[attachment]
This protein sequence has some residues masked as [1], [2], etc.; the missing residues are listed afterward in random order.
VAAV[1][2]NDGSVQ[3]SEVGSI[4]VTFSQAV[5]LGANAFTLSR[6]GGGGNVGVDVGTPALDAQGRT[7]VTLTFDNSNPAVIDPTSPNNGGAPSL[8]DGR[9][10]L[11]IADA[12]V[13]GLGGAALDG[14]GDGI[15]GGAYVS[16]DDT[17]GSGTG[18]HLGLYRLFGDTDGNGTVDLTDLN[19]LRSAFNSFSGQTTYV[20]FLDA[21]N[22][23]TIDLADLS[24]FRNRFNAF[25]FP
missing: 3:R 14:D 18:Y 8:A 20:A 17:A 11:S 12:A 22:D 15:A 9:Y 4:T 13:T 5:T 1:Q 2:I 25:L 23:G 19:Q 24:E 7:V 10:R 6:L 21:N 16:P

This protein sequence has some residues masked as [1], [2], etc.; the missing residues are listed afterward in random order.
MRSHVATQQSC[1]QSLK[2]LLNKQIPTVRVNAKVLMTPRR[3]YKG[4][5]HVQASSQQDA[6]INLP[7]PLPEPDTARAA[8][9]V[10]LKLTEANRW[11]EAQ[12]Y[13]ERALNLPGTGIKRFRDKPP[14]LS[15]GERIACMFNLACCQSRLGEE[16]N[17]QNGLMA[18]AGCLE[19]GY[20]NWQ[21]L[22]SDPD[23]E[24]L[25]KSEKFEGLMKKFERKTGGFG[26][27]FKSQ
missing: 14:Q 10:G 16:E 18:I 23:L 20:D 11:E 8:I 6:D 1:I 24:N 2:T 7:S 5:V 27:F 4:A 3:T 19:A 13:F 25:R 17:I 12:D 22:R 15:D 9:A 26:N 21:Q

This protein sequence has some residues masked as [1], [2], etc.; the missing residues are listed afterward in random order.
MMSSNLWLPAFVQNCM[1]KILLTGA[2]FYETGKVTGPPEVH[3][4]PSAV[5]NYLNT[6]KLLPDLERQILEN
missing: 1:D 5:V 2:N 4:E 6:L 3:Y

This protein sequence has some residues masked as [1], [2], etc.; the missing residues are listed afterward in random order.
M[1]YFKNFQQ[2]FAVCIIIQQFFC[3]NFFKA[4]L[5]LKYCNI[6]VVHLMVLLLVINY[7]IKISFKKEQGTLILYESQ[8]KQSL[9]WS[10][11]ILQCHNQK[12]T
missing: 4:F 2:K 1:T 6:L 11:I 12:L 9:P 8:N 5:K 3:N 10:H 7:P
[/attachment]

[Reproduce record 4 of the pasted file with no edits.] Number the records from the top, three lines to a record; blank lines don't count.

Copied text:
This protein sequence has some residues masked as [1], [2], etc.; the missing residues are listed afterward in random order.
M[1]YFKNFQQ[2]FAVCIIIQQFFC[3]NFFKA[4]L[5]LKYCNI[6]VVHLMVLLLVINY[7]IKISFKKEQGTLILYESQ[8]KQSL[9]WS[10][11]ILQCHNQK[12]T
missing: 4:F 2:K 1:T 6:L 11:I 12:L 9:P 8:N 5:K 3:N 10:H 7:P